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Nation's Oldest Learned Societies Present Public Good Awards to Billington, Franklin, and O'Connor


Press Release

WASHINGTON, DC – The American Academy of Arts and Sciences and the American Philosophical Society, meeting jointly for the first time here, will present lifetime achievement awards to three distinguished Americans at a ceremony at the Library of Congress on Saturday, April 28.

Librarian of the Congress James H. Billington, historian and scholar John Hope Franklin, and former Supreme Court Justice Sandra Day O’Connor will receive the Public Good Award from the two organizations in recognition of their significant contributions to the advancement of learning and knowledge. The presentation will take place before members of the nation’s oldest learned societies, and also feature remarks by author E.L. Doctorow, readings by poet and Boston University scholar Rosanna Warren, and a performance by singer Emmylou Harris.

The event is part of The Public Good: Knowledge as the Foundation for a Democratic Society, a two-and-a-half-day series of panel discussions, conversations, and dinner programs that focus on some of the most pressing issues facing the nation. The meeting brings together 800 of the foremost scientists, humanists and leaders in business and public affairs from around the country.

Billington is being recognized for his visionary leadership of the Library of Congress, path breaking scholarship, and strong advocacy for libraries and cultural institutions. The Public Good Awardcitation, to be presented by former Senator Paul Sarbanes (D-MD), states:

“Historian, librarian, teacher, administrator, communicator, custodian and disseminator of learning, you have recognized and advanced the power of knowledge as intrinsic to intercultural understanding. From books to bytes, in print and online, you have brought a great house of learning into the digital age, ensuring that Jefferson’s dream of “a universal collection of human knowledge” is a reality for all.”

Franklin is being recognized for being a stalwart champion of civil rights in America and one of the most respected historians of his generation. The Public Good Award citation, to be presented by Duke University Law Professor and former U.S. Solicitor General Walter Dellinger III, states:

“You held up a “Mirror to America,” bore witness to inequality and injustice, and acted against both. Your seminal scholarship has reshaped our understanding of America, providing both blacks and whites with a new reflection of themselves and each other. As the consummate teacher, you reached out to instruct this nation and inspired millions of Americans to grasp a present and a future long owed to them. You personify the great humanitarian; a courageous and gentle man whose strong words and quiet actions are beyond measure. All of us who value freedom and opportunity stand tall in your presence.”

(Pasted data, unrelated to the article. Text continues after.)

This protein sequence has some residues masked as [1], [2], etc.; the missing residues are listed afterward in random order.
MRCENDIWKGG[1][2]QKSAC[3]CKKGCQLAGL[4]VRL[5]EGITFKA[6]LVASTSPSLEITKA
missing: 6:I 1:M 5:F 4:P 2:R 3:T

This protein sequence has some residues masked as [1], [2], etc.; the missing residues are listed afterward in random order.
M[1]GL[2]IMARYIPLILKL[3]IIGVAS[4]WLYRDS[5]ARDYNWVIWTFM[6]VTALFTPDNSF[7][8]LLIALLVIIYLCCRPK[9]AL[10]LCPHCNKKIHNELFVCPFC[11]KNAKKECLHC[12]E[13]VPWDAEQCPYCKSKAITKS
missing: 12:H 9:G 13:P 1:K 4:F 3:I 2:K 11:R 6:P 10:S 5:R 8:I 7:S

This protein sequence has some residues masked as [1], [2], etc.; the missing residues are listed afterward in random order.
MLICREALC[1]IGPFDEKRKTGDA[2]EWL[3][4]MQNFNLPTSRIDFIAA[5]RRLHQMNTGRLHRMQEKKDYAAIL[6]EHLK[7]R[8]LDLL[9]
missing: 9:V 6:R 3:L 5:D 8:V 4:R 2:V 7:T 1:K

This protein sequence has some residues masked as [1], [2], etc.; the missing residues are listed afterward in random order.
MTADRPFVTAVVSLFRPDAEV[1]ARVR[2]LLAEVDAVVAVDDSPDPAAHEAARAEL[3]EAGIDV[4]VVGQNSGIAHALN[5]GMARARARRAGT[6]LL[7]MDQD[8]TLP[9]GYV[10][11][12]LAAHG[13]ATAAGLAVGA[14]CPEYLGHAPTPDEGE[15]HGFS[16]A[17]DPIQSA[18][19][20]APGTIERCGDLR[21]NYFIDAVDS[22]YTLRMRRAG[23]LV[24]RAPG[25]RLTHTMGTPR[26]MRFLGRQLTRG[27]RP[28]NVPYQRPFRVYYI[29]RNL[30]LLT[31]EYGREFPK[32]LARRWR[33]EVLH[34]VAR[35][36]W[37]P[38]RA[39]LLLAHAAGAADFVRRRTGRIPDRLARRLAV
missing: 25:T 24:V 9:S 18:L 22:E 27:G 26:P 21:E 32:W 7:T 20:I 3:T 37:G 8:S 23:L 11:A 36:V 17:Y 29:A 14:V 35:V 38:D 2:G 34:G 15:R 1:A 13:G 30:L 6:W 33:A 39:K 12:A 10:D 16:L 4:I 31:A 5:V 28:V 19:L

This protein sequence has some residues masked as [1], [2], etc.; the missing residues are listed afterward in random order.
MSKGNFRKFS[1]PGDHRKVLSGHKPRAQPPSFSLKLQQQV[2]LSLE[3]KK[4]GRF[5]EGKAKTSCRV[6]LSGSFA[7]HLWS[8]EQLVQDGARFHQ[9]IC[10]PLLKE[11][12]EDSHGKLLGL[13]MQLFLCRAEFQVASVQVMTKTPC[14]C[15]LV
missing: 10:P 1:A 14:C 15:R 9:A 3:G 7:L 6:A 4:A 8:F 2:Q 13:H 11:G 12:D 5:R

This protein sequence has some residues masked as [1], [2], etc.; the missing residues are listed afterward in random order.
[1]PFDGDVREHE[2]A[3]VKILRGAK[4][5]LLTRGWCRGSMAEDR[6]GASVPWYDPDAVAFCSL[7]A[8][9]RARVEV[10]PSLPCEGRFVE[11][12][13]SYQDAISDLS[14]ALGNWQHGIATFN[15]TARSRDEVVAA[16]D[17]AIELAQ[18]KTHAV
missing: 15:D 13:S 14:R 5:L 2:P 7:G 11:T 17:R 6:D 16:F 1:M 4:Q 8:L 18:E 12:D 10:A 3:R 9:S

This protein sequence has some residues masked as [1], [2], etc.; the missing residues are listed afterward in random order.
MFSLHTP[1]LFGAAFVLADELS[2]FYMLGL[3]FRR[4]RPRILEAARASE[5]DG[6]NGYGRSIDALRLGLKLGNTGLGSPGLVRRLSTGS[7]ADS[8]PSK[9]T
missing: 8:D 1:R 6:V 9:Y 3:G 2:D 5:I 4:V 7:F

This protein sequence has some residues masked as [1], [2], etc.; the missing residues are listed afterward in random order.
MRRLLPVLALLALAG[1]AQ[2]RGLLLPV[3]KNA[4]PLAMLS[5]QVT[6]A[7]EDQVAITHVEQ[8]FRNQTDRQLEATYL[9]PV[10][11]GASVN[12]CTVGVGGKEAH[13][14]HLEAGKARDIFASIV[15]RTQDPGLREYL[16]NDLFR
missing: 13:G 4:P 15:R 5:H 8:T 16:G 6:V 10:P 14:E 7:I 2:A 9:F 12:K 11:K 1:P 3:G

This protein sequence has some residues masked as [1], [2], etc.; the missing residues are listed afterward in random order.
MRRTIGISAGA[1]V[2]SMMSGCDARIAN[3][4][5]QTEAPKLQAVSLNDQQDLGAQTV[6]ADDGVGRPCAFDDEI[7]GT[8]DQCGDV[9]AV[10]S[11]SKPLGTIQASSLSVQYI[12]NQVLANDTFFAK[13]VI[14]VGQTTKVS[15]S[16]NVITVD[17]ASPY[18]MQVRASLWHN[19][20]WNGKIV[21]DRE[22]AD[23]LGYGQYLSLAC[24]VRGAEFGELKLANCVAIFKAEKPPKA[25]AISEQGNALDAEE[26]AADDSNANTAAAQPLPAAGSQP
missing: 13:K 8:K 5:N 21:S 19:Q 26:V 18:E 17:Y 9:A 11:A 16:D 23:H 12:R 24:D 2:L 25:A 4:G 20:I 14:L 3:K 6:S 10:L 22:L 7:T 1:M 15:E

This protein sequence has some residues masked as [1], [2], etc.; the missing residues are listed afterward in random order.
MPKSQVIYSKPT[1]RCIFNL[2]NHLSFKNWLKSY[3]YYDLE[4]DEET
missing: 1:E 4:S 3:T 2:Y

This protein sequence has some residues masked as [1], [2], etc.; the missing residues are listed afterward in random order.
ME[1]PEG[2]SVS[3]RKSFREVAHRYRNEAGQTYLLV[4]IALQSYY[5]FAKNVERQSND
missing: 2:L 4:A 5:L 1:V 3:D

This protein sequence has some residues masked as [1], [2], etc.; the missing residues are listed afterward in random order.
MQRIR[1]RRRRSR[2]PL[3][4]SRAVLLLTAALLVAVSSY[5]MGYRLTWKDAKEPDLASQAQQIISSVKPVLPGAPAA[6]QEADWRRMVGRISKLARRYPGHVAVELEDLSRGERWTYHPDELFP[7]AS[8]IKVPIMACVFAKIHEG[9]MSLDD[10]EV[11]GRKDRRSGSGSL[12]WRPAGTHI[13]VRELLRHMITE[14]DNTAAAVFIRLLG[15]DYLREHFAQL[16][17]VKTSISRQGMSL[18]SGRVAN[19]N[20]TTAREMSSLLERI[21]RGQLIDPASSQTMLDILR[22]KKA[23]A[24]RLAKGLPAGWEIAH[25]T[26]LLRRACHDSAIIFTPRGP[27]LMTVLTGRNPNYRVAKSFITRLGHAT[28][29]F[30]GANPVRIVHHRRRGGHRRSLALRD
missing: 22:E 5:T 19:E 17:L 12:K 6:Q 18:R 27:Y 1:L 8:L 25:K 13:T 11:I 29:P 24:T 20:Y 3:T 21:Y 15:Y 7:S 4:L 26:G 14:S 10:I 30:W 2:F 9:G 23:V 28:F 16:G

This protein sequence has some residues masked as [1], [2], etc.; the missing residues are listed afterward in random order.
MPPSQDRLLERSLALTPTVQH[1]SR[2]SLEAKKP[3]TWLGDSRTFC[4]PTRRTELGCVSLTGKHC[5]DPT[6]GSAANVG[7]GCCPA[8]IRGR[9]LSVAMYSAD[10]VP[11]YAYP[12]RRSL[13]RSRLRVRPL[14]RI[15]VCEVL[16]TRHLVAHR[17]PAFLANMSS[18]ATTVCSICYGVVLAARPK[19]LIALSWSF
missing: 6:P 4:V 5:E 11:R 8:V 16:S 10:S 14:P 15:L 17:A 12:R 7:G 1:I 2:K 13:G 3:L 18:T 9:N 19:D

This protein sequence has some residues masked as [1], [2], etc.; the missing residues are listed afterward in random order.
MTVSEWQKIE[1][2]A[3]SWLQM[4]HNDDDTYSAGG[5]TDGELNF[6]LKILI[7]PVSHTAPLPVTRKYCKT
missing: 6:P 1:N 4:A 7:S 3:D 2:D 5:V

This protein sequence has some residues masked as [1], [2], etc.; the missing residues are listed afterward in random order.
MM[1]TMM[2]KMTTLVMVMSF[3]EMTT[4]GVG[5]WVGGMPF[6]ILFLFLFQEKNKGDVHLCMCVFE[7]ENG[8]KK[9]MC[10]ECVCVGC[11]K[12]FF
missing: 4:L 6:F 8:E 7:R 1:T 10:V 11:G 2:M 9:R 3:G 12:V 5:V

O’Connor is being recognized for a lifetime of public service, as an assistant state attorney general, state legislator, and trailblazing jurist. The Public Good Award citation, to be presented by attorney Conrad Harper, states:

“Intelligence, independence, and integrity have defined your life and work. For those faced with personal and professional challenges, and especially for women, you demonstrated courage, raised expectations, and overcame barriers with strength, spirit, and tenacity. To the Supreme Court, you brought a much-needed voice for fairness, balance, and moderation. In a world beset by divisions, you continue to build bridges and to affirm the importance of public service through your principled words and actions.”

Founded in 1780, the American Academy of Arts and Sciences is an independent policy research center that conducts multidisciplinary studies of complex and emerging problems. Current Academy research focuses on science and global security; social policy; the humanities and culture; and education. The Academy publishes the quarterly journal Dædalus. With headquarters in Cambridge, Massachusetts, the Academy’s work is advanced by its 4,600 elected members, who are leaders in the academic disciplines, the arts, business and public affairs from around the world. (

The American Philosophical Society, founded in Philadelphia in 1743, is an honorary learned society of 750 resident and 150 international members who are elected in recognition of their outstanding achievements in the arts and sciences or for their distinguished public service. The Society holds biannual meetings for its members, supports a major library specializing in the history of modern science and in American history to 1840, publishes a quarterly journal and scholarly books, maintains an exhibition program, awards prizes for distinguished academic achievement, scholarship, and public service, and annually awards more than $1,400,000 in research grants and fellowships to nearly 200 scholars. (

The joint meeting at which the awards were presented is a project of the Annenberg Foundation Trust at Sunnylands in partnership with the American Academy of Arts and Sciences and the American Philosophical Society.


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